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24/10/2021

Bleak picture for homebuyers in Kilkenny as house prices continue to soar

Several surveys show a market 'starved of supply, with prices being bid-up aggressively by homebuyers'

KILKENNY

The cost of buying a house continues to rise in Kilkenny

The cost of buying a house continues to soar in Kilkenny, with a number of reports published today showing no abatement to the trend.

Property prices in Kilkenny have risen by €2,500 during the last quarter, according to the latest MyHome.ie Property Report. 

According to a Daft.ie report, prices in Kilkenny in the third quarter of 2021 were 11% higher than a year previously, compared to a rise of 9% seen a year ago. 

Meanwhile, according to a national survey by Real Estate Alliance, the price of the average second-hand three-bed semi in County Kilkenny has increased by 5% to €232,500 in the last three months,

Myhome.ie
The myhome.ie report for Q3 2021, in association with Davy,  shows that the median asking price for a property in the county has risen to €222,500. This is consistent with the overall national picture, which saw a quarterly increase in asking prices of 2%. 

However, asking prices for a three-bed semi-detached house in the county fell by €2,500 over the quarter to €185,000. This means that prices in the segment have risen by €5,000 compared to this time last year. 

Meanwhile, the asking price for a four-bed semi-detached house in Kilkenny fell by €12,500 over the quarter to €235,000. This represents a year-on-year decrease of €15,000 in the segment.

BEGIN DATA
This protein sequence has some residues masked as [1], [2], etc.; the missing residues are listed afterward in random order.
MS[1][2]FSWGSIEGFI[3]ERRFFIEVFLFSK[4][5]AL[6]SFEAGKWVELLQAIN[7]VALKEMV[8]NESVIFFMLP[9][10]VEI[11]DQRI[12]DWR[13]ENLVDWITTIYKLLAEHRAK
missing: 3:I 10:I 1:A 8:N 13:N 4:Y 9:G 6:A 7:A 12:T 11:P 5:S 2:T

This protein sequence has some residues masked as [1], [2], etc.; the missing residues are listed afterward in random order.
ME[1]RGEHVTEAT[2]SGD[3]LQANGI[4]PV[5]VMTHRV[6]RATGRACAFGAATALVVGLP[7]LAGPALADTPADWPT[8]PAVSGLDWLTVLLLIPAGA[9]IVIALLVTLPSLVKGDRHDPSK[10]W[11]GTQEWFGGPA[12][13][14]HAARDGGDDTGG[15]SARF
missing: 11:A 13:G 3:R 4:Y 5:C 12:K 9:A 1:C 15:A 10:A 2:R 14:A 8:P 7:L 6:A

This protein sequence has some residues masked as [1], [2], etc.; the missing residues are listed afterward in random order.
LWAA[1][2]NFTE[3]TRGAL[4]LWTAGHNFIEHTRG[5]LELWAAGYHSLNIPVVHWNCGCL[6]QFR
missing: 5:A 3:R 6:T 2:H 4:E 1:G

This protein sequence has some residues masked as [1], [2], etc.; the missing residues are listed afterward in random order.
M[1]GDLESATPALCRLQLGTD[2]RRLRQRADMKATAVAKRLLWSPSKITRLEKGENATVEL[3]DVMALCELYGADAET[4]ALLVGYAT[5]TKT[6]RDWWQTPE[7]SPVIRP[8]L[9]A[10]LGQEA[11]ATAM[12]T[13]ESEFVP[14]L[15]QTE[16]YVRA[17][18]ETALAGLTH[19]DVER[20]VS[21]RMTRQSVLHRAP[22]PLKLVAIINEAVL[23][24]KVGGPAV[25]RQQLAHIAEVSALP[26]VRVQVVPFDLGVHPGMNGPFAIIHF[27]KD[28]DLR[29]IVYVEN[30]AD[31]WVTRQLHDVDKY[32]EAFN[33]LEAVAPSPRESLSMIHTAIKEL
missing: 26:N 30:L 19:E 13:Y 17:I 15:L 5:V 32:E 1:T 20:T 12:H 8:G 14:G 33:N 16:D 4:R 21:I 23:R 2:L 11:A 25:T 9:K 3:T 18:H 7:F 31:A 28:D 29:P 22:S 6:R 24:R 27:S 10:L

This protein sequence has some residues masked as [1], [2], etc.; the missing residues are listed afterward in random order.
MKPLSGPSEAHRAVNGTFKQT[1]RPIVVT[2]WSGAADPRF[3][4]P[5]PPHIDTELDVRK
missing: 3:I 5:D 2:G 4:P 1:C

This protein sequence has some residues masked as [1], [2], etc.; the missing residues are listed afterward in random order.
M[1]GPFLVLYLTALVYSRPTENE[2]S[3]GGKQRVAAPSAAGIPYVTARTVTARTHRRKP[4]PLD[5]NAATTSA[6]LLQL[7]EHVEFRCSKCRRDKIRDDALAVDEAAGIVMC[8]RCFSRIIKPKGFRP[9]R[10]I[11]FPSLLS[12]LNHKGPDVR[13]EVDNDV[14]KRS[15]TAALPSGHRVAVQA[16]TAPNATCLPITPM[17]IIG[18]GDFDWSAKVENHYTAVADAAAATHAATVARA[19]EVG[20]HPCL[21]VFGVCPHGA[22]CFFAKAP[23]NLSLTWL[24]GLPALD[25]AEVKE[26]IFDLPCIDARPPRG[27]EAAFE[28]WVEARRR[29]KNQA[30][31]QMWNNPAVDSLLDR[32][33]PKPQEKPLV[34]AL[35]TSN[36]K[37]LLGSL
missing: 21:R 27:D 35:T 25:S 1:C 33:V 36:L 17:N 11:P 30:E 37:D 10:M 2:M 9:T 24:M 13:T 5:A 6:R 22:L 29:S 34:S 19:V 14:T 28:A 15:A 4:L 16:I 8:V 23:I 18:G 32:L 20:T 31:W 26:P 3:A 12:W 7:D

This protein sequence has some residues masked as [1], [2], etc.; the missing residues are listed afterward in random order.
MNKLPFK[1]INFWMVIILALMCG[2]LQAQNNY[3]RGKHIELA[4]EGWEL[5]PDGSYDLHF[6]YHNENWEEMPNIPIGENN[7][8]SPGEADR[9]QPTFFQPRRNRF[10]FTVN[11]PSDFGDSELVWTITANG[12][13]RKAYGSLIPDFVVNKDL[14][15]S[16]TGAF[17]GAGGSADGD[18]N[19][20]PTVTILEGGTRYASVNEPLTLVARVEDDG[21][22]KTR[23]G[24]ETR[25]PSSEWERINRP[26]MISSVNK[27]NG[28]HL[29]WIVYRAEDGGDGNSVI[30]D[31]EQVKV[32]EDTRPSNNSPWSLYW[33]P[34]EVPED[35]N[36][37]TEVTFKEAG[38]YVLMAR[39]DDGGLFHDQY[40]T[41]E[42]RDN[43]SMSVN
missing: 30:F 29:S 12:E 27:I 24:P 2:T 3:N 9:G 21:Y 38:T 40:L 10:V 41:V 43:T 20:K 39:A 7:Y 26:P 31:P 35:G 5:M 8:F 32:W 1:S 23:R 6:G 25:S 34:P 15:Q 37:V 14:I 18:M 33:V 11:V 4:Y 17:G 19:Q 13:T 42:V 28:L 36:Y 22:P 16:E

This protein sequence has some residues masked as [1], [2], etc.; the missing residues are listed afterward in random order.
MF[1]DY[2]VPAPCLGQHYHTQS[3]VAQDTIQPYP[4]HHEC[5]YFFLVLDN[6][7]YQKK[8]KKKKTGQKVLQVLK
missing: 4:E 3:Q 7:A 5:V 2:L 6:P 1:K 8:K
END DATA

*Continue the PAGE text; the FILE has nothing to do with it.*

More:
The number of properties for sale in Kilkenny on MyHome.ie rose by 22.1% in the last quarter. 

The average time for a property to go sale agreed in the county after being placed up for sale now stands at just over five and a half months. 

National picture 
The author of the report, Conall MacCoille, Chief Economist at Davy, said that the findings of the report would provide little respite for homebuyers.  

“The market is still starved of supply, with prices being bid-up aggressively by homebuyers. This behaviour is evident in transactions being settled well above asking prices. For a limited pool of 450 properties sold during the summer, we have calculated the transaction price was 6.5% higher than the asking price, compared with a premium of 2.7% in Q2 2021. 

“Hence, we have decided to raise our forecast for residential property index inflation at end-2021 to 10% from 8% previously. 

“Unfortunately, there has been only a marginal improvement in housing market conditions for homebuyers. There are currently 13,500 properties listed for sale on MyHome.ie, up only slightly from 12,700 in Q2 2021 and still well down on circa 20,000 pre-pandemic. Although new listings have recovered through 2021, the underlying picture is that vendors have only gradually returned to the market whereas demand has remained robust.  

Angela Keegan, Managing Director of MyHome.ie, said: “While the annual inflation hike for Q3 is not as high as the previous quarter, it is clear that the property market is still significantly overheated, and that we are some way off towards redressing the imbalance between supply and demand. 

“As always, we believe that demand and supply need to be balanced, and as such we are calling for a major increase in construction activity into 2022 and beyond. Now that the pandemic appears to be receding, this is something we can realistically hope for.” 

Full details of the report can be found at www.myhome.ie/reports.

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